Ms. Gadner was driving her car on the highway when another car driven by Mr. Sneed passed her, sideswiped her, ran her off the road, and drove off. She caught up with Mr. Sneed and forced him to stop. She got out of the car and started to walk to his car when he drove away. When she was walking back to her car, Mr. Otis struck her with his vehicle. Gadner was transported to Bay Hospital, a small rural hospital, where Dr. D, a second year pediatric resident, was the attending emergency room physician.
Upon arriving at Bay, Gardner’s skin was cool and clammy and her blood pressure was 95/55, indicative of shock. Gadner received 200 cc’s per hour of fluid and was x-rayed. She actively requested a transfer because of vaginal bleeding. Nurse Gilbert voiced her own concerns about the need for a transfer to the other nurses in the emergency room, but not to Dr. D. Dr. D did not order a transfer.
Bay is a rural hospital and is not equipped to handle trauma patients with multiple injuries like Gadner. Bay had no protocol or procedure for making transfers to larger hospitals. Bay breached its own credentialing procedures in hiring a physician who lacked the necessary training, expertise, or demonstrated competence to work the emergency room. Dr. Moon, the hospital’s chief of staff, had screened Dr. D, but a proper evaluation was not performed before he was hired. A second year pediatric resident is not normally assigned to an emergency room setting, because they lack enough experience to handle true emergency cases.
The nurses failed to notice that Gadner was in shock and this failure was substandard. After they initially noted that she arrived with cool and clammy skin and a blood pressure of 95/55, they did not advise Dr. D that the patient was likely in shock; they failed to place her on IV fluids, elevate her feet above her head and give oxygen as needed. Dr. D ordered the administration of 500 cc’s of fluid per hour, but Gadner received only about 200 cc’s per hour because the IV infiltrated, delivering the fluid to the surrounding tissue instead of the vein. The nursing staff normally would discover infiltration and correct it. Scanty nurse’s notes reveal that vital signs were not taken regularly, depriving Dr. D of critical and ongoing information about Gadner’s condition.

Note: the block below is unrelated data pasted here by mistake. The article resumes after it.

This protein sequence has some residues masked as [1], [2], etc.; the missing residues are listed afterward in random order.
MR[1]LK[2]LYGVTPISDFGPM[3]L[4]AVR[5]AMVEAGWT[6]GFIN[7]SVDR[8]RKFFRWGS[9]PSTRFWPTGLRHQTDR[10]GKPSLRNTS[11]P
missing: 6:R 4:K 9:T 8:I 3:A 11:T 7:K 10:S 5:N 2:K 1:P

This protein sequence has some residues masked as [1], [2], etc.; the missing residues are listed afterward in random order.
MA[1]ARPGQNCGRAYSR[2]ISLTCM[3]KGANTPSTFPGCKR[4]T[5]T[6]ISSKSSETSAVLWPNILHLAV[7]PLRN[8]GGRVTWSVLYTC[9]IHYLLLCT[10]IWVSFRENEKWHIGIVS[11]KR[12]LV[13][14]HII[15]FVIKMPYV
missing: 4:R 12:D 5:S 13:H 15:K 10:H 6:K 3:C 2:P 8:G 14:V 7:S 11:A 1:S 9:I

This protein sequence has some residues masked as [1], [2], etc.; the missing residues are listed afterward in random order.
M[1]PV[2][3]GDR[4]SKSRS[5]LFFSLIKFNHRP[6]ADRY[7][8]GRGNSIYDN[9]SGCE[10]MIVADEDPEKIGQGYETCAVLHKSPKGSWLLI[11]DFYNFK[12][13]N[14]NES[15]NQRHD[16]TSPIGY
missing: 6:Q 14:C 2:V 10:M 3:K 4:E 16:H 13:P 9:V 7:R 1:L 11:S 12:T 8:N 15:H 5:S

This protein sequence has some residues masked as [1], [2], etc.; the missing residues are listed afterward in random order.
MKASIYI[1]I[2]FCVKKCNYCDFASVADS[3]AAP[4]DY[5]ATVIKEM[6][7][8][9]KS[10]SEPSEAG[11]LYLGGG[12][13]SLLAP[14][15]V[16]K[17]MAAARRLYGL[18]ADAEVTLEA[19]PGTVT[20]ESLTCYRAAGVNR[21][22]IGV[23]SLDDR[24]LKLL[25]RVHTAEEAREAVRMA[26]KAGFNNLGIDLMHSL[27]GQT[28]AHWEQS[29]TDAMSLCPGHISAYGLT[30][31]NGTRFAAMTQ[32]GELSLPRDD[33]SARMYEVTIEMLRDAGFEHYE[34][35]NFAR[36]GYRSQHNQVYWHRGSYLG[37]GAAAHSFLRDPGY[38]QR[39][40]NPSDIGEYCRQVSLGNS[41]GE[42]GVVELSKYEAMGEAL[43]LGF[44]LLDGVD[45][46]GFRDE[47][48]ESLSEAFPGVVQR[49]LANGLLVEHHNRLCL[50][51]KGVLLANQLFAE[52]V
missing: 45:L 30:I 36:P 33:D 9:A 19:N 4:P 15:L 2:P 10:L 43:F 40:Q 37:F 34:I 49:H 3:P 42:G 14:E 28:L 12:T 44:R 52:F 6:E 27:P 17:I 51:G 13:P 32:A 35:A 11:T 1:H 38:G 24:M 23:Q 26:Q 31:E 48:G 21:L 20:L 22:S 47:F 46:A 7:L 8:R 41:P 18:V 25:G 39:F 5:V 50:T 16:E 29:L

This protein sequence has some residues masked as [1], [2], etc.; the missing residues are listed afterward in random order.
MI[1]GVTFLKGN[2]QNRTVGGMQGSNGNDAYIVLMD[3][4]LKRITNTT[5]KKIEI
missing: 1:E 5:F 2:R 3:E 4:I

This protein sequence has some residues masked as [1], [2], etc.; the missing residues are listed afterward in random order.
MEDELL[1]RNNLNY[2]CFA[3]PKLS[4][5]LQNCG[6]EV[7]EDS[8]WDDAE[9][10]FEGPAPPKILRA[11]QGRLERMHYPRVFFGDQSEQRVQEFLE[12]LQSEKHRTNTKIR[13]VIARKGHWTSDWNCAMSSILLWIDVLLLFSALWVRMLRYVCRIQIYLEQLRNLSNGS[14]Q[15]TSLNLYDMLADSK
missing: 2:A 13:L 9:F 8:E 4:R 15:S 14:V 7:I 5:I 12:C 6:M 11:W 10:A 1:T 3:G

Nurse Gilbert administered Valium and morphine to Gadner, following Dr. D’s orders, a mixture of drugs counter-indicated for a patient with symptoms of shock. Nurse Gilbert did not notice or protest. Three hours after arriving at Bay, Gadner “coded” and Dr. D tried unsuccessfully to revive her. After she “coded,” Dr. D attempted to use the laryngoscope, following standard practice, but the one provided was broken. He then ordered epinephrine, but there was none available in the emergency room. A coroner performed an autopsy and it was determined that Gadner died of treatable shock.
1. Specify which of the potential defendants have a possible legal liability to Ms. Gadner’s estate by stating the legal theories of liability (ex: corporate negligence). Describe the person/entity’s actions from the facts which create that liability under the legal theory you have identified (ex: breach of credentialing procedures in hiring).